Franklin County (pop. 11,549) is east of Gulf County, along the Gulf of Mexico. It is Florida’s third-least-populous county.
It is one of 25 Franklin counties, and one of 23 named for Benjamin Franklin (1706-1790).
Much of the county is in Tate’s Hell State Forest, where the wildlife includes bald eagles, Florida black bears, and gopher tortoises.
According to legend, the area was named for a local farmer who got lost in the swamp for seven days and nights in 1875. His dying words were, “My name is Cebe Tate, and I just came from Hell.”
During World War II, inland Franklin County was used for jungle training, and the beaches and islands were used for amphibious training.
The county seat of Franklin County is the city of Apalachicola (pop. 2,231). The city reached its peak population of 3,268 in 1940.
The word “Apalachicola” was apparently derived from the same Native American tribe, in the Florida Panhandle, that gave the Appalachian Mountains their name.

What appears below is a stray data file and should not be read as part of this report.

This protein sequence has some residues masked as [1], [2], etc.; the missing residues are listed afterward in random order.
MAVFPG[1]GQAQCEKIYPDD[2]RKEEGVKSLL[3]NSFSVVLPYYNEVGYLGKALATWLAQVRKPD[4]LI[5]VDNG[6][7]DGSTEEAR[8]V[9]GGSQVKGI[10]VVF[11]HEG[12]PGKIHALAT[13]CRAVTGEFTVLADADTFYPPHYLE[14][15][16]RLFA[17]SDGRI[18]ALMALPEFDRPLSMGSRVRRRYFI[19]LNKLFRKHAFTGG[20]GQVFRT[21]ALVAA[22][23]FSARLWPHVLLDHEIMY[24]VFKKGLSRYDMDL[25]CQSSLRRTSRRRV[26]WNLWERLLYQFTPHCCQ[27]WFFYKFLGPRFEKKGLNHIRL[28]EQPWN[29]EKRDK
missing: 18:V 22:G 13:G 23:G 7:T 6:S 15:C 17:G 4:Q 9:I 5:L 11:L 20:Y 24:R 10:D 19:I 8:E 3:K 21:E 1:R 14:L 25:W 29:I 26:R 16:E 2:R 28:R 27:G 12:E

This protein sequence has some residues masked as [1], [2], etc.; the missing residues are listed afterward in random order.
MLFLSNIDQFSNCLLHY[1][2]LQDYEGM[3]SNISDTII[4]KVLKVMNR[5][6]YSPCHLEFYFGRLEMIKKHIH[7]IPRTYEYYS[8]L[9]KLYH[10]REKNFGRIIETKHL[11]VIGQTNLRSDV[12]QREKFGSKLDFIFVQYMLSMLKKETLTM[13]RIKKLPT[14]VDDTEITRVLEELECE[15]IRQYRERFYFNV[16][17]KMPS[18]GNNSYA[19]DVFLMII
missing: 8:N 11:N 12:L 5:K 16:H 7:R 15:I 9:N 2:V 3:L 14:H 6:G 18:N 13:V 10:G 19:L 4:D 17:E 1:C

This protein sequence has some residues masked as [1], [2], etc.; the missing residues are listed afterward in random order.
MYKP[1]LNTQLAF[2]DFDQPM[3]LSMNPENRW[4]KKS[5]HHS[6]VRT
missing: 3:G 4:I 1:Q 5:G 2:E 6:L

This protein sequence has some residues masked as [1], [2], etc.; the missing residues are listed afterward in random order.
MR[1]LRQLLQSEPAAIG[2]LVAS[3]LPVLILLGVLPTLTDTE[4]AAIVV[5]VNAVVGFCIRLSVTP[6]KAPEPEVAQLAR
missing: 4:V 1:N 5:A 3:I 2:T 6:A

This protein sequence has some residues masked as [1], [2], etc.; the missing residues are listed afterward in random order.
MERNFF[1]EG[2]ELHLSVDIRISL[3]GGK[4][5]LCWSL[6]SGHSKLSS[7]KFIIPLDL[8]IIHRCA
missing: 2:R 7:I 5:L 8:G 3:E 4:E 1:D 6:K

The John Gorrie Museum in Apalachicola honors Dr. Gorrie, a pioneer in the field of air conditioning and refrigeration. He received the first U.S. patent for mechanical refrigeration in 1851.
Apalachicola is the traditional center of Florida’s oyster fishery. The city has hosted the Florida Seafood Festival for 51 years.
East of Apalachicola, the city of Carrabelle (pop. 2,778) is the home of the Crooked River Light (1895).
Bald Point State Park is at the eastern end of the county.
NEXT: LIBERTY COUNTY